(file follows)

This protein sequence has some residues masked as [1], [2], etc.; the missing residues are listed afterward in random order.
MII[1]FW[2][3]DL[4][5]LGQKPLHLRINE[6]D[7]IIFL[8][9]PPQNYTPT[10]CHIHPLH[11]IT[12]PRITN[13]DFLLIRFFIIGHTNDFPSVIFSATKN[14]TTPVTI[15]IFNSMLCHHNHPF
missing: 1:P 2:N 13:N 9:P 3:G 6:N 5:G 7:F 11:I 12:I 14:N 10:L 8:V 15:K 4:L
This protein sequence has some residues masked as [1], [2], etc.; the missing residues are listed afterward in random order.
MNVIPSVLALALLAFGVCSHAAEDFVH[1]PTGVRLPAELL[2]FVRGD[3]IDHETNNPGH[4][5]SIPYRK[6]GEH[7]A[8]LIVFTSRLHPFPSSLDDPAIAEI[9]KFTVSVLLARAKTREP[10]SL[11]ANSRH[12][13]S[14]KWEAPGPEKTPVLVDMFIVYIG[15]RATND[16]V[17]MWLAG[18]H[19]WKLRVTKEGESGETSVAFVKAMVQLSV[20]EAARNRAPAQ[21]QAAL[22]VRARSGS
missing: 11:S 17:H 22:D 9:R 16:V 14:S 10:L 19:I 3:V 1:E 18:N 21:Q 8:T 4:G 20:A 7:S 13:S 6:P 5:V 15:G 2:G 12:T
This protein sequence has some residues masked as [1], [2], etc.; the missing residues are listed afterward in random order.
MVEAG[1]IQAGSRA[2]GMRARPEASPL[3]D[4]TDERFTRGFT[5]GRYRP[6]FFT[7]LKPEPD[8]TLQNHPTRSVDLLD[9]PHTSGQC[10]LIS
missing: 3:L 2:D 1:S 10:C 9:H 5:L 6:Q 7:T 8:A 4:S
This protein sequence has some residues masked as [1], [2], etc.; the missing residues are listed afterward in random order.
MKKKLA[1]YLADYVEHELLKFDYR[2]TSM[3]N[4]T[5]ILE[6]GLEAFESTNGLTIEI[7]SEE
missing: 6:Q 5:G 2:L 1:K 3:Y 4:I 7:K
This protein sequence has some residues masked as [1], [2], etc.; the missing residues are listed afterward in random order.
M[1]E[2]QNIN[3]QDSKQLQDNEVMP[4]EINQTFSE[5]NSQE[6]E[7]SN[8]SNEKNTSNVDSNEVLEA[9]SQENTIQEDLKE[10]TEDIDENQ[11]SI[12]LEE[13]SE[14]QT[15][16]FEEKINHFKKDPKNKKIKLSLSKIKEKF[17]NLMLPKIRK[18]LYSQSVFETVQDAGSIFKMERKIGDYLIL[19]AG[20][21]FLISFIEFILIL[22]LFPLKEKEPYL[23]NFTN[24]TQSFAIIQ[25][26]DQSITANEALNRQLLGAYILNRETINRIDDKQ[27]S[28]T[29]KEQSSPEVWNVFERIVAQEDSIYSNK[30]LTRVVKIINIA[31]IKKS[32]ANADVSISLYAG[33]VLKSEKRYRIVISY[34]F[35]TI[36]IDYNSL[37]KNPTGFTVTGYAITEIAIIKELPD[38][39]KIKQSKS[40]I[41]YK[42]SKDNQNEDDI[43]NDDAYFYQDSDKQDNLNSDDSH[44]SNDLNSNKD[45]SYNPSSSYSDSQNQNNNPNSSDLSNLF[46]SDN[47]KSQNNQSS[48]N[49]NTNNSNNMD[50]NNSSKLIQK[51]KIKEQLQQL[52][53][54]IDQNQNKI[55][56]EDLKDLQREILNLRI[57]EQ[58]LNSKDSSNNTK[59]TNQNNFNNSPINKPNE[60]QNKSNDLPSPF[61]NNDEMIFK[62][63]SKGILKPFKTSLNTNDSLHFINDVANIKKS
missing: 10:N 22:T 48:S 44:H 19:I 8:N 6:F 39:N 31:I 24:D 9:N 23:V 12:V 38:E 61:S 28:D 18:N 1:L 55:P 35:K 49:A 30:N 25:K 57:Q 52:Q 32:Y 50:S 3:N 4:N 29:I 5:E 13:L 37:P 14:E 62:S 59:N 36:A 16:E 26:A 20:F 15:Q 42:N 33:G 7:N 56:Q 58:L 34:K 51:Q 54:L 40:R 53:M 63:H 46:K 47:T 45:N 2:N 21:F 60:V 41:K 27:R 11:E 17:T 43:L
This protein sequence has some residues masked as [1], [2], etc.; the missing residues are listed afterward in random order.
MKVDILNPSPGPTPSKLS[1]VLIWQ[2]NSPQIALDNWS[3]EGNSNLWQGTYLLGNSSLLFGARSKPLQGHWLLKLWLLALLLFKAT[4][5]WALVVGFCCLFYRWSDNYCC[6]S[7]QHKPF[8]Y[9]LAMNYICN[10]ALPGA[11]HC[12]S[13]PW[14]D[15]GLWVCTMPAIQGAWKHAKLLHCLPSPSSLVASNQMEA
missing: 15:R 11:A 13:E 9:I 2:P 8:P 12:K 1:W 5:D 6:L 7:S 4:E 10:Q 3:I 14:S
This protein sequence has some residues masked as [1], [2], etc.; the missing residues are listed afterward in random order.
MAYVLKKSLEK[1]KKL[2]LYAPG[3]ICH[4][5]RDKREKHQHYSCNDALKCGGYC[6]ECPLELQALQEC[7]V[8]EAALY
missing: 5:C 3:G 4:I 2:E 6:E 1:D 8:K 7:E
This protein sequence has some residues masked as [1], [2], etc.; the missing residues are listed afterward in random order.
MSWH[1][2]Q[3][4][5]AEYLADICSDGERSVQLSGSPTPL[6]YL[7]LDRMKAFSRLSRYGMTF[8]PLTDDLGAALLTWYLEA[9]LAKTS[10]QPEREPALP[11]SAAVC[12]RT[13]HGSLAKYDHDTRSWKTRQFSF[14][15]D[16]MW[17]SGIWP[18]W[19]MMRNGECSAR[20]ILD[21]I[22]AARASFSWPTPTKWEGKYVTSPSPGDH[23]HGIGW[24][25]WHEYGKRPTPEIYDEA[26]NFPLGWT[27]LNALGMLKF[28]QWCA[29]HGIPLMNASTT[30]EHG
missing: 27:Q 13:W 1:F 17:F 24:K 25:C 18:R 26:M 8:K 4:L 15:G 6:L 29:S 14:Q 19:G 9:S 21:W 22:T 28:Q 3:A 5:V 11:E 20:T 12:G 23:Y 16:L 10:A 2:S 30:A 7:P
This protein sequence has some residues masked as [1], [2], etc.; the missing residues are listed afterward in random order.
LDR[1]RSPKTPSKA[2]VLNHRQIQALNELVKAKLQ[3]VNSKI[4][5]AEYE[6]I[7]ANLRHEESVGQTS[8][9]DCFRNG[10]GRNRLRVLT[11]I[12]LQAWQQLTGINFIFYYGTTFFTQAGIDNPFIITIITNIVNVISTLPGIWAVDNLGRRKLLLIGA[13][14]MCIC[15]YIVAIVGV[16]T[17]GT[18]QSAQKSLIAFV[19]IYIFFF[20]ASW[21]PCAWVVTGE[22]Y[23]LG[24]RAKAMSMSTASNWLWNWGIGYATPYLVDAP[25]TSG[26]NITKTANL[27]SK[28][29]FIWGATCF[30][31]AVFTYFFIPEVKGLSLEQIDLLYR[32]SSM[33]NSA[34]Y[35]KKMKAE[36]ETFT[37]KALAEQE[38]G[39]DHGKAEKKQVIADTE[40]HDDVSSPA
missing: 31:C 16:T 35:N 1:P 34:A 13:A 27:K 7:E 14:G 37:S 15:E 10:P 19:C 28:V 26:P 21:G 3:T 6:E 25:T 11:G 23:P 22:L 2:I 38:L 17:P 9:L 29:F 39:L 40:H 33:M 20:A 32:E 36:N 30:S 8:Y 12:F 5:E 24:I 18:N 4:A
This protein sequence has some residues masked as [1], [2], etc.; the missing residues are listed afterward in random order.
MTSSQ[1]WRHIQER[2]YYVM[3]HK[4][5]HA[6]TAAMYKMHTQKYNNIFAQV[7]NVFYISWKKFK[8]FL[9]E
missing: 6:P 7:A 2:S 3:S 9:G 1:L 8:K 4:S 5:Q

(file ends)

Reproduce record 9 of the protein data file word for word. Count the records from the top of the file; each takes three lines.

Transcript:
This protein sequence has some residues masked as [1], [2], etc.; the missing residues are listed afterward in random order.
LDR[1]RSPKTPSKA[2]VLNHRQIQALNELVKAKLQ[3]VNSKI[4][5]AEYE[6]I[7]ANLRHEESVGQTS[8][9]DCFRNG[10]GRNRLRVLT[11]I[12]LQAWQQLTGINFIFYYGTTFFTQAGIDNPFIITIITNIVNVISTLPGIWAVDNLGRRKLLLIGA[13][14]MCIC[15]YIVAIVGV[16]T[17]GT[18]QSAQKSLIAFV[19]IYIFFF[20]ASW[21]PCAWVVTGE[22]Y[23]LG[24]RAKAMSMSTASNWLWNWGIGYATPYLVDAP[25]TSG[26]NITKTANL[27]SK[28][29]FIWGATCF[30][31]AVFTYFFIPEVKGLSLEQIDLLYR[32]SSM[33]NSA[34]Y[35]KKMKAE[36]ETFT[37]KALAEQE[38]G[39]DHGKAEKKQVIADTE[40]HDDVSSPA
missing: 31:C 16:T 35:N 1:P 34:A 13:A 27:K 7:E 14:G 37:S 15:E 10:P 19:C 28:V 26:P 21:G 3:T 6:E 25:T 11:G 23:P 22:L 2:I 38:L 17:P 9:L 29:F 39:L 40:H 33:M 20:A 32:E 36:N 30:S 8:Y 12:F 5:E 24:I 18:N 4:A